Ignoring the complexities of a standardised and regulated market, a futures contract is simply a contract that requires party A to buy a given amount of a commodity from party B at a specified price. The future can be over something tangible like pork bellies or oil, in which case there is a physical transfer of "stuff" or it can be over something intangible like shares.
The purpose of the contract is to allow the seller to "lock-in" a price so that they are not subject to price fluctuations between the date the contract is entered and the date it is complete; this risk is transferred to the seller who will therefore generally pay a discounted rate from the spot price on the original day.
In many cases, the buyer actually wants the "stuff"; futures contracts between farmers and manufacturers being one example. The farmer who is growing, say, wool will enter a contract to supply 3000kg at $10 per kg (of a given quality etc. there are generally price adjustments detailed for varying quality) with a textile manufacturer to be delivered in 6 months. The spot price today may be $11 - the farmer gives up $1 now to shift the risk of price fluctuations to the manufacturer. When the strike date rolls around the farmer delivers the 3000kg and takes the money - if he has failed to grow at least 3000kg then he must buy it from someone or trigger whatever the penalty clauses in the contract are.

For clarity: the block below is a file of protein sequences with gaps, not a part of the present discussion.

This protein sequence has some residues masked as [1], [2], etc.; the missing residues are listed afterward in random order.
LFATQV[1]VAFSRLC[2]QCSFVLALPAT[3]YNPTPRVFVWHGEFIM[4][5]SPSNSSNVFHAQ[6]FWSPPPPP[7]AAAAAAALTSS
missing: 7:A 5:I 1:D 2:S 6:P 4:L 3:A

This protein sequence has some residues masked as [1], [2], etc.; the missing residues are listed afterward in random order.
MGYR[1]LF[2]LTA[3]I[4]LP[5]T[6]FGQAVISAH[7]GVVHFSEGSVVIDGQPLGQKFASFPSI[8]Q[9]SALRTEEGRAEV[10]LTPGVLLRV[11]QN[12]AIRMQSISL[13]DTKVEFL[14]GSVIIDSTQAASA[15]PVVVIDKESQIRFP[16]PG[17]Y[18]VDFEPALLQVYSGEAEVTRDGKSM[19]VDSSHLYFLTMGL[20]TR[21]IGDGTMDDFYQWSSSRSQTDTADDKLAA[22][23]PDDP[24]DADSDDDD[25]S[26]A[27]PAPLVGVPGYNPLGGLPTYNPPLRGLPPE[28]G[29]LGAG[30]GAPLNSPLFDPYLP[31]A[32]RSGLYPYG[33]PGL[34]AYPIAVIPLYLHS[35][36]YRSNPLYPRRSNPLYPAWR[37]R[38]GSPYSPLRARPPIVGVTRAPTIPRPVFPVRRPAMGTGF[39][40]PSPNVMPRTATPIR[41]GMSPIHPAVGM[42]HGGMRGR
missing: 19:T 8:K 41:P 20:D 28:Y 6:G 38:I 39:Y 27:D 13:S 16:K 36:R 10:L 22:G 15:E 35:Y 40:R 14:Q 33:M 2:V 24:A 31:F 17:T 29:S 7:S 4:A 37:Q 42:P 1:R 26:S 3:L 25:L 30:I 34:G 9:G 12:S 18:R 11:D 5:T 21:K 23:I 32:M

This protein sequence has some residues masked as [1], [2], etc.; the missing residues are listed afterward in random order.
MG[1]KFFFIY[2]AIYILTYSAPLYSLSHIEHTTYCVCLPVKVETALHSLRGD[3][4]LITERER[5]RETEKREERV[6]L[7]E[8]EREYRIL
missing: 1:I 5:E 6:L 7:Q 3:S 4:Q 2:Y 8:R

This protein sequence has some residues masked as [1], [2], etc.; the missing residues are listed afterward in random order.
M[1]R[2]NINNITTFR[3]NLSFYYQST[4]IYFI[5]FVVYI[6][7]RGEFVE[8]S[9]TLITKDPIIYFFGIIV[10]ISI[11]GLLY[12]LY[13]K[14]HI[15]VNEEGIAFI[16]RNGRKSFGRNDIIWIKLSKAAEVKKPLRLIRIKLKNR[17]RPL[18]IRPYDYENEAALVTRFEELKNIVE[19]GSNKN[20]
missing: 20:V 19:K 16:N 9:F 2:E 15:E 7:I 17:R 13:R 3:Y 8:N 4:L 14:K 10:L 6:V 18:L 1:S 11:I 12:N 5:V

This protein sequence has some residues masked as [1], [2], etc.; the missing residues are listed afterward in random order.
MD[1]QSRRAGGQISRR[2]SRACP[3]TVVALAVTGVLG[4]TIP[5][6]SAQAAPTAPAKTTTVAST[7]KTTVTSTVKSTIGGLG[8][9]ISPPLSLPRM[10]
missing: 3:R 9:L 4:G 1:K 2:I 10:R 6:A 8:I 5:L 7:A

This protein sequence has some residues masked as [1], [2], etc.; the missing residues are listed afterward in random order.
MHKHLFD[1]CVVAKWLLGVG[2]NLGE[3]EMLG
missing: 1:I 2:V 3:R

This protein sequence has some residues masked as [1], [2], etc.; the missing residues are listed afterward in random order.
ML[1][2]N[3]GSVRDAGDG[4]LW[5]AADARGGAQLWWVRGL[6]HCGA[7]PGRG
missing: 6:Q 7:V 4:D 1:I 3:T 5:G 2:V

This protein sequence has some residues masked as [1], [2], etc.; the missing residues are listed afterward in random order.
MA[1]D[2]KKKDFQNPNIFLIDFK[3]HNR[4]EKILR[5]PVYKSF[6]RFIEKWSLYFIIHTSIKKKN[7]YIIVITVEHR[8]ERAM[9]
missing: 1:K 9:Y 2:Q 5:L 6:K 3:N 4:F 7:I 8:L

For futures over shares and other securities the principle is exactly the same. Say the contract is for 1000 shares of XYZ stock. Party A agrees to sell these for $10 each on a given day to party B. When that day rolls around party A transfers the shares and gets the money. Party A may have owned the shares all along, may have bought them before the settlement day or, if push comes to shove, must buy them on the day of settlement. Notwithstanding when they bought them, if they paid less than $10 they make a profit if they pay more they make a loss.
Generally speaking, you can't settle a futures contract with another futures contract - you have to deliver up what you promised - be it wool or shares.